very pragmatic. I know I can't make everything better. Some people lead with "How can I help?" I like "How can I make your life suck less?" This usually gets a chuckle and helps break the ice. Sometimes just listening, people just need to vent. Or saying, "yeah, we've encountered that as well". Knowing others are in the same situation helps. Maybe they felt isolated or singled out. You may have just made another ally in the collective fi ght.
  14. Lead by Example Lead by Example: Publicly ask questions. No

    one knows everything. Admit mistakes. Take ownership for them. Don't blame people. Most people are not malicious, they weren't trying to break something. People/teams/organizations learn from mistakes. You can only learn when all the facts are present. If people feel like they will get blamed, they tend to downplay or withhold information. Instead of "why did you make that decision", I like "what pieces of information were you missing to make a di ff erent decision" Tooling / documentation can only help the decision making process. People don't want to look stupid. Make sure you never make them feel that way.
  15. Code Less / Less Code Not everything has to be

    solved with code. Documentation in the form of screen shots are perfectly acceptable. Don't over engineer code. It can be daunting for others coming into the code base. Say there is a 1% bug rate based on lines of code. 1000 lines of code means 10 bugs, but 100 lines means only 1 bug. Less code, less potential for bugs.
 There is elegance and genius in simple code. The goal is for someone else, including your future self, to glance at the code and get the gist of what is going on. You shouldn't need 3 monitors and 8 code windows to comprehend the code. It will be too di ffi cult to make a change. That "simple"change is no longer "simple".
  16. Make smaller commits... more often Bugs happen. Often times you

    need to go back to fi gure out exactly when the bug was introduced. "Well, it worked in 1.5 and broke in 2.0." You may need to check out 1.6 to test and then further subdivide from there. If that commit changes 1000 lines, it will be more di ff i cult to determine where the bug is than if the commit only changed 10 lines. Smaller commits can make the debugging process easier.
  17. Simpler code allows others to fi x it If code

    is very complicated, people may be like "I don't understand the code, we'll need Joe to fi x it." Well, if I'm on vacation that means it is broken until I return or management is interrupting my time o ff . This is often referred to the bus factor: if Joe gets hit by a bus, someone else needs to become the subject matter expert. There is an onboarding cost associated and this often a ff ects velocity. I like the vacation analogy better. If I get hit by a bus, I'm dead. The company has no other choice but to assign the work to someone else. The vacation analogy is more self-serving. As a developer you are more motivated because it directly a ff ects you. Either by your vacation plans being interrupted or returning from vacation to a hot mess. You work so hard to get caught back up you don't feel like you even had a vacation. Or if it is a regular occurrence, you may begin to dread taking time o ff .
  18. Build Often Deploy Often Most code bases have dependencies. Run

    your build often (even if nothing has changed) and run your tests. You'll know when something downstream broke you closer to the breaking change. Don't wait to fi nd out things are broken until you have to deploy a change. If there was only 1 downstream change, it is pretty easy to fi gure out the culprit. If there has been a 100 over the last 6 months, it is much harder to pinpoint. This is especially true for deploys. "Has anyone made a change that could have a ff ected this in the last six months?" I can barely remember last sprint's work. It also means whoever made the change still has context. Otherwise they may need to relearn the code change from 6 months ago. Or worse yet, the person who made the change is no longer with the company.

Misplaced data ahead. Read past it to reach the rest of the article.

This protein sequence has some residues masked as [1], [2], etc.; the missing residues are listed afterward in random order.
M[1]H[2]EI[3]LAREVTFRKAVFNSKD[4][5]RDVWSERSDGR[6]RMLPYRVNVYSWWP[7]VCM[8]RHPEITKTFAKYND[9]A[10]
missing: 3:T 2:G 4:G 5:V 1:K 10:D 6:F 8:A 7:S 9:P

19. Put the Engineering back in Software Engineering. (Data Wins Arguments)

    Let's get back to the scienti fi c method. Make a hypothesis and then test that hypothesis. Before coding up a remediation for the latest CVE, we leverage InSpec to determine what servers in our fl eet are a ff ected. If CVE only a ff ects machines in the hardware eval lab, remediation is lower priority than if it is more wide spread. I'm not saying it shouldn't be remedied, just that you can make an INFORMED decision based on data instead of speculation.
  20. Don't say no By saying no, you can seem like

    an obstructionist. Even if the ask if far fetched, I don't say no. For I example, I might say "Well, we can do that but it will take 2 years." And then o ff er alternatives, like "We can do X which has some aspects of Z and we can do that today. Will that help with the immediate problem?" A lot of times people ask for what they perceive as the solution instead of leading with the problem. There may be other solutions to the problem that they have not thought of
  21. Don't codify/test everything There is only so much time in

    a day (or a schedule). Don't try to codify everything or every possible future use case. Focus on the biggest pain points, whether that be things that touch every server, or things that will be the most disastrous if you lost. In my 2021 ChefConf talk I about testing your code, not the underlying functionality. For example, if you install zsh, your Inspec test should just be "Is package zsh installed" not "is /bin/zsh mode 755". Rely that underlying layers work.
  22. Maintain golden examples Programmers plagiarize. In publishing it is a

    crime. In software (as long as it from your own code base) it is encouraged, there's even a term for it "code reuse". Why re-invent the fl at tire when there is something working that can be copied. In my experience, if there are multiple example people will inevitably pick the worst possible example. And the tech debt grows... When people ask how to do something, point them at that golden example if it exists. Or work with them on creating a new golden example.
  23. Code only what you need When people search for examples

    they often choose the most complicated example. "They already fi gured the complicated stu ff out, I won't have to. I can just copy what they did." This is often wrong and leads to code bloat. If there was a bug in the original code, now it needs to be fi xed in multiple places.
  24. Code only what you need TODAY Say what you will

    about "agile" development. The biggest bene fi t in my opinion is the change in mindset. 10 years ago we as an industry was still operating under the "since it is a year/18 months/2 years between releases, this release needs to hold us over until the next release." Predicting the future is error prone. The further in the future, the less uncertain the prediction will be. Code for what you need in the short term. Use ongoing evidence to re fi ne the plan. . Some new disruptive technology may drastically change your 2 year roadmap and you need to be able to pivot.
  25. Stop. Listen. Collaborate. –Vanilla Yoda Ice Simple math, you have

    two ears and one mouth. You should listen twice as much as you speak. If I leave you with only one take away, it would be this. Reordered as Yoda would, you should stop and listen then collaborate. Thank you and have a great ChefConf.